Not that these films were a complete waste of time, or corrosive to my soul. I didn't hate these movies. I think I liked them, or liked moments within them. But I remember being puzzled by the extreme enthusiasm shown these films by so many critics I respect.

I can understand people not falling for them, although I like them well enough myself. They aren't masterpieces, just small low-key films which give you the chance to eavesdrop on the lives of others. They aren't a three-course meal, and they aren't junk food - more like a glass of wine and some cheese. It may help that I saw the first two as a teenager, when my mindset may have been similar to the first film. I don't know. However, I do know that I have a lot of goodwill towards this series, and hope it continues over the years.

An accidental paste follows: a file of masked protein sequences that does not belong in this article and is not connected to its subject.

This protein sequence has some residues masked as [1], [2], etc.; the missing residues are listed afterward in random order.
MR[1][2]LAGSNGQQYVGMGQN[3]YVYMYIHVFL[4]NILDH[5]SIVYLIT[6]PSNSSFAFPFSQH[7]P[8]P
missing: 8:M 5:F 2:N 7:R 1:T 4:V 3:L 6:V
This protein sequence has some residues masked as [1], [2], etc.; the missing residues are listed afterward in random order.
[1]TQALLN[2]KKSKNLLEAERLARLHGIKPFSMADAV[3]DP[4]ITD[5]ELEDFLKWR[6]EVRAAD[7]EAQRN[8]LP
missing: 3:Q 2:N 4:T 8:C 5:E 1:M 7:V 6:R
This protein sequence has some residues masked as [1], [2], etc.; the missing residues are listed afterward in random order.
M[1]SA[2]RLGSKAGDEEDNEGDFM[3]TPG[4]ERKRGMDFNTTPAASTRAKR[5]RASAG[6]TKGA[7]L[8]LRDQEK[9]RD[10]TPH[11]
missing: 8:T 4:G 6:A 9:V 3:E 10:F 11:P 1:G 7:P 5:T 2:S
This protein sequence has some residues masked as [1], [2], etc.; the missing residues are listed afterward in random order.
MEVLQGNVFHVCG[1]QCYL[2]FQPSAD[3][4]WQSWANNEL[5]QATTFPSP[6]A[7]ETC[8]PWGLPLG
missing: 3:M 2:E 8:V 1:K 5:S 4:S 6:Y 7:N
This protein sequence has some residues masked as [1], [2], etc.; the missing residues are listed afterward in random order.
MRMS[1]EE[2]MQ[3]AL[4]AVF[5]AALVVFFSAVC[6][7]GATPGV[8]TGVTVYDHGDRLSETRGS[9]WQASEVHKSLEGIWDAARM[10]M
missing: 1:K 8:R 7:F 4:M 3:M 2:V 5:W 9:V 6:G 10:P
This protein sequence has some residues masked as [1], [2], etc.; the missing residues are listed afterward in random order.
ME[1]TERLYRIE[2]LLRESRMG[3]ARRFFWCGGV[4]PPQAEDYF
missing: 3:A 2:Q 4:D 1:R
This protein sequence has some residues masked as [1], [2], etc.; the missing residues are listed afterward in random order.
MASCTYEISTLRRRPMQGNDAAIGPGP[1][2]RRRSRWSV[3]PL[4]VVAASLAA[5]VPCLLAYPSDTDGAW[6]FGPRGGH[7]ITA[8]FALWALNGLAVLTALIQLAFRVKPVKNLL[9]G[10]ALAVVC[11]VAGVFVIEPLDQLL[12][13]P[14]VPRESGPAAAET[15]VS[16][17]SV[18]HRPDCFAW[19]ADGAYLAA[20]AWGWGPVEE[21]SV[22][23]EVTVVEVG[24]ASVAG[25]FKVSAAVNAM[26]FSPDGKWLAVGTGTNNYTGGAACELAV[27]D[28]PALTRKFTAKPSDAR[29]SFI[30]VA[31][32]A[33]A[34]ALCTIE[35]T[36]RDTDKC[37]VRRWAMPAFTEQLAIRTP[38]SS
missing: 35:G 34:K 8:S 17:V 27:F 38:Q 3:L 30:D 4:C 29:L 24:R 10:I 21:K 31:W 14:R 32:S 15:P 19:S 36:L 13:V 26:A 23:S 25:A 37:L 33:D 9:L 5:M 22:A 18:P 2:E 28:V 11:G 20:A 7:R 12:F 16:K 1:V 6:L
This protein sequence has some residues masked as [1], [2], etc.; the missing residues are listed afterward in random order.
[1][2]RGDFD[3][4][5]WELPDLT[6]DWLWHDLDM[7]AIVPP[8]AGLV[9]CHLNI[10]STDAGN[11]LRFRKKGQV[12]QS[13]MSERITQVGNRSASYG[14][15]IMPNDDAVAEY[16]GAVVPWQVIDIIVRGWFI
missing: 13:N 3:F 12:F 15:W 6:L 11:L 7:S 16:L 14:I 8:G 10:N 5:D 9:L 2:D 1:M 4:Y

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Since this film is definitely titled Before Midnight, can we update the title thread?

Mike D'Angelo's review may be toeing the line of spoilers, but here's a spoiler-free bit:

... C&J have become two of the most sharply individualized characters in cinema history, credible at every moment. Paradoxically, Midnight is the most harrowing of the three films, but also far and away the funniest; only a marrow-deep understanding of who these people are, and how they would likely change over the years, makes that tightrope walk possible.
Edited by Overstreet

P.S.  I COULD BE WRONG.

 

Takin' 'er easy for all you sinners at lookingcloser.org. Also abiding at Facebook and Twitter.

 

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What has me really excited about this film is the way in which it